Pepe Escobar writes with regard to my posting about Brazil’s granting of asylum to Palestinian refugees expelled from Palestine by the Israeli military in 1948, who had taken refuge in Iraq but…
Pepe Escobar writes with regard to my posting about Brazil’s granting of asylum to Palestinian refugees expelled from Palestine by the Israeli military in 1948, who had taken refuge in Iraq but have now been forced out of that country, as well.
Escobar writes regularly for the Asia Times and has a recent book, Red Zone Blues: : a snapshot of Baghdad during the surge .
I happen to be in Brazil at the moment. Re: one of your posts this Sunday, I guess you and your readers might be interested to know something about the Palestinian refugees in Brazil.
Up to next month Brazil will receive 117 Palestinian refugees. They lived in Baghdad during Saddam; before the invasion they were taken to Ruweished, a refugee camp in the middle of the desert in Jordan 60 km away from the Iraqi border. I visited the camp in 2003 – the living conditions were absolutely appalling.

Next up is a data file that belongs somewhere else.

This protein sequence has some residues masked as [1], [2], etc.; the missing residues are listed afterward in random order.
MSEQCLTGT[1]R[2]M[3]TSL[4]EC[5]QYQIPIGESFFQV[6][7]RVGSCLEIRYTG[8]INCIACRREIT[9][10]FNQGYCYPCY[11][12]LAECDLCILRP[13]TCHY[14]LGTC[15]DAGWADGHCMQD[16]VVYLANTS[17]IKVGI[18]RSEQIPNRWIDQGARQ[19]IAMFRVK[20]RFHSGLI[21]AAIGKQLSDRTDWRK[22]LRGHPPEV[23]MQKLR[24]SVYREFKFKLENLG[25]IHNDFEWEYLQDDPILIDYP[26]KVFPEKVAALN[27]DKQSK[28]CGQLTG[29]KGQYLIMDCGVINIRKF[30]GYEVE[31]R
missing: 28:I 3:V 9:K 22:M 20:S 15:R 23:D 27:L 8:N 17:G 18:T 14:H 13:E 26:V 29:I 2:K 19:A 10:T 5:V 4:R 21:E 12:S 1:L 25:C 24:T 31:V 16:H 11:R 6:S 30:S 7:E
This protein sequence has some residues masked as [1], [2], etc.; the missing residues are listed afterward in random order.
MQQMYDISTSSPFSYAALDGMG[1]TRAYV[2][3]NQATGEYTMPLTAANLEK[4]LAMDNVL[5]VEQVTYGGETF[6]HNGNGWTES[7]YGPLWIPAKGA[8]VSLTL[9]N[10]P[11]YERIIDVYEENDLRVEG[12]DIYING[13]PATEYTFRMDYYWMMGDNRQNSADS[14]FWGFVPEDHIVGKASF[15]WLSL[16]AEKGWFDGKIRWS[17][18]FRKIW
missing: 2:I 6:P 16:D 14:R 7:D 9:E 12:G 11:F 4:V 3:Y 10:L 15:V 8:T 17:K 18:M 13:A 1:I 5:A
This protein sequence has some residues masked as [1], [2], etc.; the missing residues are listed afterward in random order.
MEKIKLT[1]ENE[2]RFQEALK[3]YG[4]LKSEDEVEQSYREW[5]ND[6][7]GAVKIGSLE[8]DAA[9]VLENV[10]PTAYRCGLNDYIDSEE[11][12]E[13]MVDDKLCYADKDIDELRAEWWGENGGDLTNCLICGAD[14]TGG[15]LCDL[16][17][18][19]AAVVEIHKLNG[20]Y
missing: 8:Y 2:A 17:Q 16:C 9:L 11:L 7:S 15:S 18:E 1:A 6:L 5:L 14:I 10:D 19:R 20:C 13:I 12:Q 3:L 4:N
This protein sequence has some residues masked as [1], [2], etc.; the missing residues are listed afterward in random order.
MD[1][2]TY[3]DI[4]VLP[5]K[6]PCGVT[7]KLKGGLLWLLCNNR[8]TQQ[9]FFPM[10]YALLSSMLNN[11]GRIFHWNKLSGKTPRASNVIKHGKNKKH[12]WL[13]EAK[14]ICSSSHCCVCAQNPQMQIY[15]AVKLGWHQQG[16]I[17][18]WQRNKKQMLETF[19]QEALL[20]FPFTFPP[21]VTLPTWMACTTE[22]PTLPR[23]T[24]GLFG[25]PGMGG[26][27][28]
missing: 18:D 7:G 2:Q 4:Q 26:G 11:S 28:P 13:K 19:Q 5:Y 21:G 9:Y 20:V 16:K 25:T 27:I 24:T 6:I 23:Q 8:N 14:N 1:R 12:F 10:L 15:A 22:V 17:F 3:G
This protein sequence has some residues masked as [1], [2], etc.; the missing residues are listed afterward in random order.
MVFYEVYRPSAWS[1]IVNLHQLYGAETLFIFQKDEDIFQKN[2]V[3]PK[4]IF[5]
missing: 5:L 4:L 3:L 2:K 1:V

Some of the refugees will be settled in cities in Rio Grande do Sul, a wealthy agricultural/industrial state in the south neighboring Uruguay. Others will se settled in Sao Paulo state, the wealthiest in the nation. They chose Brazil; others opted for Canada and New Zealand.
According to the Brazilian Ministry of Justice, they will all have juridical and diplomatic protection. Each person – including kids – will receive a modest salary, equivalent to US$ 200 a month, during their first 12 to 24 months in the country, plus social benefits. The government will pay their rent and utility bills. They will have a Brazilian ID like everybody else, a work permit and a diplomatic passport. 300 volunteers from civil society are involved in their integration in Brazilian society.
Among the refugees we find teachers, businessmen, housewives, whole families. Their first impression was predictably ecstatic. Brazil is not involved in wars (although there is an undeclared civil war in the big cities between the haves and have nots; they will be living in smaller, peaceful cities in the countryside). Women can use the veil and they won’t be harassed. There’s simply no ethnic and religious discrimination, no “clash of civilizations” paranoia.
There are no less than 14 million Arabs and people from Arab ancestry living in Brazil, especially in the south. It was up to Luis Vasere, from UNHCR, to put it all in perspective: “The Brazilian government has given an effective response to a humanitarian drama. It’s part of official state policy”.
All the best, Pepe “